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Cover image courtesy of publisher.
y separately published work icon Diving into Glass single work   autobiography  
Issue Details: First known date: 2019... 2019 Diving into Glass
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AbstractHistoryArchive Description

'Caro Llewellyn was living her dream life in her adopted home of New York, directing an international literary festival. Then one day, running in Central Park, she lost all sensation in her legs. Two days later she was diagnosed with multiple sclerosis.

'Caro was no stranger to tragedy. Her father Richard contracted polio at the age of twenty and spent the rest of his life in a wheelchair. Dignified, undaunted and ingenious, he was determined to make every day count, not least seducing his nurse while still confined to an iron lung, then marrying her.

'But when Caro was herself blindsided by illness, cut loose from everything she depended on, she couldn’t summon any of the grace and courage she’d witnessed growing up. She was furious, toxic, humiliated. Only by looking back at her father’s extraordinary example was she able to rediscover her own grit and find a way forward, rebuilding her life shard by shard.'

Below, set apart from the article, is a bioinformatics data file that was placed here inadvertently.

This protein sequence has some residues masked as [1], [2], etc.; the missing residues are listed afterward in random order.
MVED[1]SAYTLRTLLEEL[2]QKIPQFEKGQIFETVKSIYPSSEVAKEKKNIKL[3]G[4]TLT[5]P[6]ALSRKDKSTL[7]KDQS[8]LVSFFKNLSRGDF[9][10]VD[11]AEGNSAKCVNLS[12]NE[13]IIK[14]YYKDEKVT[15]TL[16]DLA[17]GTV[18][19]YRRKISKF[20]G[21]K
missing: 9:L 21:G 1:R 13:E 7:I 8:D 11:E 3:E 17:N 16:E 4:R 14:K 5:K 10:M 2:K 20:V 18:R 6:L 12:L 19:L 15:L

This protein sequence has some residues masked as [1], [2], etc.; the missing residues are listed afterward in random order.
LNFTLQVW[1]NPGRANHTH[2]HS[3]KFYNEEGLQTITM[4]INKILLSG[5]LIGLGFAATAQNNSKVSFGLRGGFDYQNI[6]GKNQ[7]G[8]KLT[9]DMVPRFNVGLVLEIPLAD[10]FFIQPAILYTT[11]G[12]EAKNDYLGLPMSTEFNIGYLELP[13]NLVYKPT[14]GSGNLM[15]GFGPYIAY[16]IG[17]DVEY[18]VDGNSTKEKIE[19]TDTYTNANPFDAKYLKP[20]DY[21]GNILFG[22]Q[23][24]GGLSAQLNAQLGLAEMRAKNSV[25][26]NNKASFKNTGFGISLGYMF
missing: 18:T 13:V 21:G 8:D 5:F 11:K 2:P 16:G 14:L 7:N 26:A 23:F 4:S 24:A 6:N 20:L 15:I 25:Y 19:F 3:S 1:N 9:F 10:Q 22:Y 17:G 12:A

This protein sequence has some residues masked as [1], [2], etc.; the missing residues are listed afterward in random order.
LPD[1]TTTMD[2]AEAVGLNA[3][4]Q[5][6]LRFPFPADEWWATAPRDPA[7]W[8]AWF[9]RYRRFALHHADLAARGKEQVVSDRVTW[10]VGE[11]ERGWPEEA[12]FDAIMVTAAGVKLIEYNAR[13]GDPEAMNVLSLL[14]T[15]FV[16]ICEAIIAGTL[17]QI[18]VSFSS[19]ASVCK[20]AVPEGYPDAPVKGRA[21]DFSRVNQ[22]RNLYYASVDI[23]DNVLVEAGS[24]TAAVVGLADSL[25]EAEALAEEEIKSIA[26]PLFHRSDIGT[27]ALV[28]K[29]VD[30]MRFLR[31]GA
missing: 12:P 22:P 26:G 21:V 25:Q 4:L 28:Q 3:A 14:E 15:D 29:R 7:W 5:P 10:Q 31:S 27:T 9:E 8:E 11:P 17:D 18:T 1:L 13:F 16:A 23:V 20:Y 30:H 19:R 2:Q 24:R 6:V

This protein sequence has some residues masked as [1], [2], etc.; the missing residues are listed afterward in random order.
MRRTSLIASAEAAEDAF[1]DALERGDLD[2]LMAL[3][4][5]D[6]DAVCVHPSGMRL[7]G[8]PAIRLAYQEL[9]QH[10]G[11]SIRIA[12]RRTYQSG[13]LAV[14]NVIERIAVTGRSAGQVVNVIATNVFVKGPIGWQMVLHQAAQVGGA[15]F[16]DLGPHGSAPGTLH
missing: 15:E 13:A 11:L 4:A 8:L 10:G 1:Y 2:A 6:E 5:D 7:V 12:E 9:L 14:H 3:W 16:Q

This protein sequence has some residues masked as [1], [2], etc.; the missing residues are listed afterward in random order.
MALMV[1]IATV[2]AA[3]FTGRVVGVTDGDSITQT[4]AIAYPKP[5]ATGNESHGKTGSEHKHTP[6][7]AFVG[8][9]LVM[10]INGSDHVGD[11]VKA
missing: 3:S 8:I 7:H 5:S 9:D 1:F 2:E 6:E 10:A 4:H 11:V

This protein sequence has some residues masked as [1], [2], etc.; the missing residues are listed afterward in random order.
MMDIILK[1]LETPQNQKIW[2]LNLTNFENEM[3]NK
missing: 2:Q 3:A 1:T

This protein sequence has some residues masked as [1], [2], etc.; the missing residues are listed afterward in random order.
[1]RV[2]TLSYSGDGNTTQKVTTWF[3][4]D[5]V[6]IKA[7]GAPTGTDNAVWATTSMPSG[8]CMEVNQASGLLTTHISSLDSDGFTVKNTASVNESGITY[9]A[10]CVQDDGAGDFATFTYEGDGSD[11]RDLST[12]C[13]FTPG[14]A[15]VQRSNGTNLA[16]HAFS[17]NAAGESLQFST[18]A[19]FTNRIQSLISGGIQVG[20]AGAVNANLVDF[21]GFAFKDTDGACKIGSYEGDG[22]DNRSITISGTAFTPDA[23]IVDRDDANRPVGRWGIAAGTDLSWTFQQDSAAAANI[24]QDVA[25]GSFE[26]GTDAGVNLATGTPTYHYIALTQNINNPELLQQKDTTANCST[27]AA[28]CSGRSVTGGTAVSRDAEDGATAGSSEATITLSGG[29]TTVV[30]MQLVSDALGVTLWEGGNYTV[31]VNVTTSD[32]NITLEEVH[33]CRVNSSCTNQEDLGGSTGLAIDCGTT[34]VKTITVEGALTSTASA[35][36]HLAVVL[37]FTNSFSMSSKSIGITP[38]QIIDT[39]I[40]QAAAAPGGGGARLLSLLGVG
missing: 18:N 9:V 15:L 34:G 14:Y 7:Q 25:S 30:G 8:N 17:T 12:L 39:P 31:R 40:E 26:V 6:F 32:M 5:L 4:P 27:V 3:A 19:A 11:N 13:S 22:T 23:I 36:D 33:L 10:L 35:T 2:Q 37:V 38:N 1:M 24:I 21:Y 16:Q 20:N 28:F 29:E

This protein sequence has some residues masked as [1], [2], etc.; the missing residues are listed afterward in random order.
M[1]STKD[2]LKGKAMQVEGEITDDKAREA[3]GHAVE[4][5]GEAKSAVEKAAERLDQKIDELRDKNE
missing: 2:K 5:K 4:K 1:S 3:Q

Source: Publisher's blurb.

Affiliation Notes

  • Writing Disability in Australia

    Type of disability Multiple sclerosis (MS) and polio.
    Type of character Primary (MS) and secondary (polio).
    Point of view First person (MS) and third person (polio).

Publication Details of Only Known VersionEarliest 2 Known Versions of

    • Sydney, New South Wales,: Hamish Hamilton , 2019 .
      image of person or book cover 5420211156721116387.jpg
      Cover image courtesy of publisher.
      Extent: 336 p.p.
      Note/s:
      • Published 5 March 2019.

      ISBN: 9780143793786 (pbk), 9781760144517 (ebook)

Works about this Work

Citizens Astrid Edwards , 2019 single work review
— Appears in: Australian Book Review , April no. 410 2019; (p. 59)

'Memoirs of illness are tricky. The raw material is often compelling: dramatic symptoms, embarrassing public moments, and unavoidable relationship pressures. The challenge is to share that raw material in a new way. Not every memoir needs to turn on the conceit that illness is an obstacle that must be overcome.' (Introduction)

Citizens Astrid Edwards , 2019 single work review
— Appears in: Australian Book Review , April no. 410 2019; (p. 59)

'Memoirs of illness are tricky. The raw material is often compelling: dramatic symptoms, embarrassing public moments, and unavoidable relationship pressures. The challenge is to share that raw material in a new way. Not every memoir needs to turn on the conceit that illness is an obstacle that must be overcome.' (Introduction)

Last amended 14 Jan 2019 12:14:38
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